Now, The Einstein Legacy Project (ELP) is teaming with several partners to celebrate the well-known genius and raise awareness for his legacy. The initiative is the brainchild of Canadian Friends of Hebrew University, an affiliate organization of The Hebrew University which was founded by Einstein in 1918 and to whom Einstein bequeathed his estate upon his passing in 1955.
"We are not a not-for-profit," says Elan Divon, co-founder, ELP. "We are a 'for-purpose' organization. We want to help kids become their dreams and live their potential. We are going to give kids an opportunity to believe their ideas are worth something, while offering tools and support to make those ideas a reality. And that is very powerful."
ELP is working with content shop
Gardner Productions to develop videos and messaging to promote both the group's mission as well as attract investors to the project.
National Geographic is supporting its new scripted series "Genius" with a Viking Cruises sponsorship running across several marketing channels throughout the show's 10-part series, debuting April 25. The "Time" brand campaign features Torstein Hagen, Founder and Chairman of Viking Cruises as he shares Einstein’s interest in the concept of time and often refers to time as “the only scarce commodity.”
Working with London-based industrial artist Ron Arad, ELP is developing what it calls the world's first 3D printed book that will feature essays from 100 diverse visionaries on their vision for the future.
The book will debut during the two-day Dinner of the Century event taking place September 9 and 10 in Montreal, Canada. The event will also include a VIP reception for Genius contributors such as chess grandmaster Gary Kasparov, Nobel Prize Winner Roger Kornberg, and Sir Ken Robinson, followed by “Einstein Talks” where the public will have the opportunity to hear from select innovators in science, technology, the arts and education.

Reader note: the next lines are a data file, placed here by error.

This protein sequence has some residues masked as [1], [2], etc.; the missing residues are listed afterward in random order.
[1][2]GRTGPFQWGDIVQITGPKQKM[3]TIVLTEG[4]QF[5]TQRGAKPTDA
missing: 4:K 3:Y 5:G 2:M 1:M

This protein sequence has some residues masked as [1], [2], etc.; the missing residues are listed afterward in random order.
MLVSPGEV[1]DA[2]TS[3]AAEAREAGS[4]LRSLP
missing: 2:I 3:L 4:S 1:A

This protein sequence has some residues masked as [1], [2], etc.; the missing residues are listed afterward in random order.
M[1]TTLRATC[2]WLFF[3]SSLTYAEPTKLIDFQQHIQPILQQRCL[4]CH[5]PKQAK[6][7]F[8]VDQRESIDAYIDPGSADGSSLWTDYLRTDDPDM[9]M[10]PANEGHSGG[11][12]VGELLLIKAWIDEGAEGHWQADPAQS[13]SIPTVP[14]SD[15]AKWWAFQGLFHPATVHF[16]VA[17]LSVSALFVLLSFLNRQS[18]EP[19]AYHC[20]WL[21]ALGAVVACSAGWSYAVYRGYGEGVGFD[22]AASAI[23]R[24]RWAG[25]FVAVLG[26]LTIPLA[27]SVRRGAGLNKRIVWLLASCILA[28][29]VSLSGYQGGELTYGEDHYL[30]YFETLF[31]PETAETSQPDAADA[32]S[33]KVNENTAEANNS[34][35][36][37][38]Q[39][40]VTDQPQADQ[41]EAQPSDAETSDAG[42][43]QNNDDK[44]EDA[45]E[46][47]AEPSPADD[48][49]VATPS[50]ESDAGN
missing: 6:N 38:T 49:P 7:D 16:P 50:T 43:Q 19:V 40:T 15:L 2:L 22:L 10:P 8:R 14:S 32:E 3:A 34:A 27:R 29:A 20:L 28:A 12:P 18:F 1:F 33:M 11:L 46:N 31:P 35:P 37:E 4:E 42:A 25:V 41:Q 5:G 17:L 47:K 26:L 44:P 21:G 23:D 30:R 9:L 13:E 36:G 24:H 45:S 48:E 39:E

Proceeds from the dinner will go towards building the Einstein Archive and Visitor Center in Jerusalem which will share, for the first time, Einstein’s treasures and estate with the general public. The Center is designed "to serve as an international attraction and a source of inspiration that tells the story of human innovation and ingenuity, as well as our universe," says ELP's co-founder Rami Kleinmann. A portion of the event's proceeds will also benefit the winners of the Next Einstein competition, he says.
Meanwhile, the organization is kicking off the fourth online Next Einstein competition where any person can submit a "game-changing" idea to win money to further develop their concept. This is the first year the competition is expanding beyond the virtual world to seek winners attending 19 schools in the Mpumalanga region of South Africa. The program is in partnership with the European Space Agency and sponsored by Singita Game Reserves. Teachers will be introducing the contest in their respective classrooms with one winner selected from each school by a panel of judges.
In order to help launch the Next Einstein in North America, the Project hosted what is now a new Guinness Book World Record of the "Largest gathering of people dressed as Albert Einstein" on March 28 in Canada. Prime Minister Justin Trudeau tweeted his dismay at missing the event, saying he wished he could have been there but his staff hid his "wig and mustache."
Einstein's thoughts are becoming more accessible. Hebrew University is digitizing its archives with free online access, and joint projects with three institutions: Hebrew U, CalTech, and Princeton Univ. Press are publishing additional materials.
Lastly, Einstein will be used to launch initiatives aimed at young women and those in developing countries to get them interested in Science, Technology, Engineering, and Math (STEM) fields. Working with local agencies, the Foundation is using its resources to provide access and materials to help inspire the next generation of innovators and scientists.
These initiatives are aimed at shifting the perception of Einstein away from his science to making him relevant as an inspirational figure to people today. "We want to bring Einstein and his spirit alive to a new generation," says Kleinmann.